Online on the Guthrie Theater's website.
Writing Examinations on Literature.
Use Robert's tips on studying for exams to help you come up with a thoughtful study sheet on the literary works you are examining for your term paper. What are some likely final exam questions that might draw on material you are examining in your paper?
Up to Chapter 15.
Writing about an idea or theme.
Critical Approaches to the Study of Literature
(Earlier I had mistakenly identified this as Appendix C. Sorry about that.)
Writing and Documenting the Research Essay
In Roberts, p. 254-263. This is one model of a researched literary essay. Use it as you think about your proposal for Paper 2.
Update, 10 Mar: The example in the book examines a movie. I'm not asking you to write a paper about a movie. I am, instead, asking you to study the techniques employed by the author of this example, and to keep those techniques in mind as you plan your next major paper. Read, react, respond, and reflect on this essay, just as you would any other assigned text.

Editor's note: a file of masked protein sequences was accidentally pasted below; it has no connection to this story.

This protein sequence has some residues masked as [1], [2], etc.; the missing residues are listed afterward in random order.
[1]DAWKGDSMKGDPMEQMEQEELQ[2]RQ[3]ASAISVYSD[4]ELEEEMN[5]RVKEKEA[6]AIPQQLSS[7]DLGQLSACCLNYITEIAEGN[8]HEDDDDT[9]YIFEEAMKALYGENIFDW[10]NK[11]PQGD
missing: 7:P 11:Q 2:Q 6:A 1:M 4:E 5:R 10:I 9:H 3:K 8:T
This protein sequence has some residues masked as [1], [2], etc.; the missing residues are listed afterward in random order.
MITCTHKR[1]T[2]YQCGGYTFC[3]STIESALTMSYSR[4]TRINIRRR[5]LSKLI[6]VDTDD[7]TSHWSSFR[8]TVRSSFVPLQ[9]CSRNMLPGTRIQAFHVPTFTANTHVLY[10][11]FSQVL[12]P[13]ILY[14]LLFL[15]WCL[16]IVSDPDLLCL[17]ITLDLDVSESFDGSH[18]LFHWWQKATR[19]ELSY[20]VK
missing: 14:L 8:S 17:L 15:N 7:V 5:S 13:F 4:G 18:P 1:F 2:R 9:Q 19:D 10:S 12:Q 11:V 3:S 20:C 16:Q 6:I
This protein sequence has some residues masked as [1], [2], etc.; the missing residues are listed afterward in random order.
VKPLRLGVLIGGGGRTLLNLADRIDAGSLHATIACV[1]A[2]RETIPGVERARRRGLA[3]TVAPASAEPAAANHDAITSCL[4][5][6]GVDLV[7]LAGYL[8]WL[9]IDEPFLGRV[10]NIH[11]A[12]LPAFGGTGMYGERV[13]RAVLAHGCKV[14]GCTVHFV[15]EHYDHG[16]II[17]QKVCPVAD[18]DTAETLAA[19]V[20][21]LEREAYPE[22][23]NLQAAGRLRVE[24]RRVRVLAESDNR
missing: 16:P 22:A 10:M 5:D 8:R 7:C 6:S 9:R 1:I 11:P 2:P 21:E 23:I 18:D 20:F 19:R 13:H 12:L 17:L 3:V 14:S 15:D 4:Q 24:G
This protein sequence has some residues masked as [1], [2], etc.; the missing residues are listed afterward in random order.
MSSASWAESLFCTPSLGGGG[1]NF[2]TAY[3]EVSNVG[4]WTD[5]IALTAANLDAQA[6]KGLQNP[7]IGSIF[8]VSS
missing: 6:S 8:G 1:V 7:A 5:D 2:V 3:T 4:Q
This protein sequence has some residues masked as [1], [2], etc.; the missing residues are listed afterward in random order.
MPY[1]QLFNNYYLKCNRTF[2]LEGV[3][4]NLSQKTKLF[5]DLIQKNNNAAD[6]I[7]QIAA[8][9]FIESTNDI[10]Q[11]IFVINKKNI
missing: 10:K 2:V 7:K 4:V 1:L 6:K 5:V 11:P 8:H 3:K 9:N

We will go over an article in class. I'm going to ask you to read it and blog about it afterwards. (There's nothing to prepare beforehand.)
Kumamoto, Chikako D. "Fitzgerald's The Great Gatsby." Explicator 60.1 (2001) 37+. Academic Search Elite. Seton Hill University Lib., Greensburg. 25 Feb 2005. (http://reeveslib.setonhill.edu).
Chapters 7-9 (finish the book)
The Use of References and Tenses in Writing About Literature.
In Six American Poets
This is chapter 3 in the 11th edition.
See Roberts (Eleventh Edition) 392.
In the 11th edition of Roberts, Writing about Literature, chapter 2 is the chapter on close reading.
See also the course FAQ page on Close Reading.
I found this poem on a collection of literary references to The World Trade Center.
(Scroll about two-thirds of the way down the page.)
In the future, I will want you to post all your agenda items on your own blog, but for this assignment you are free to post either on the course blog or on your own blog. (Consult the blogging instructions handout.)
Read Judith Oster's analysis of "Desert Places," as compiled by this University of Illinois at Urbana-Champlain website: http://www.english.uiuc.edu/maps/poets/a_f/frost/desert.htm (Scroll about halfway down the page.)
Read these short poems, then print them out and mark them up.
Leave a brief comment here (or on your SHU weblog, if you're feeling up to it) in which you present a thought that only occurred to you after you spent some tme with these short works..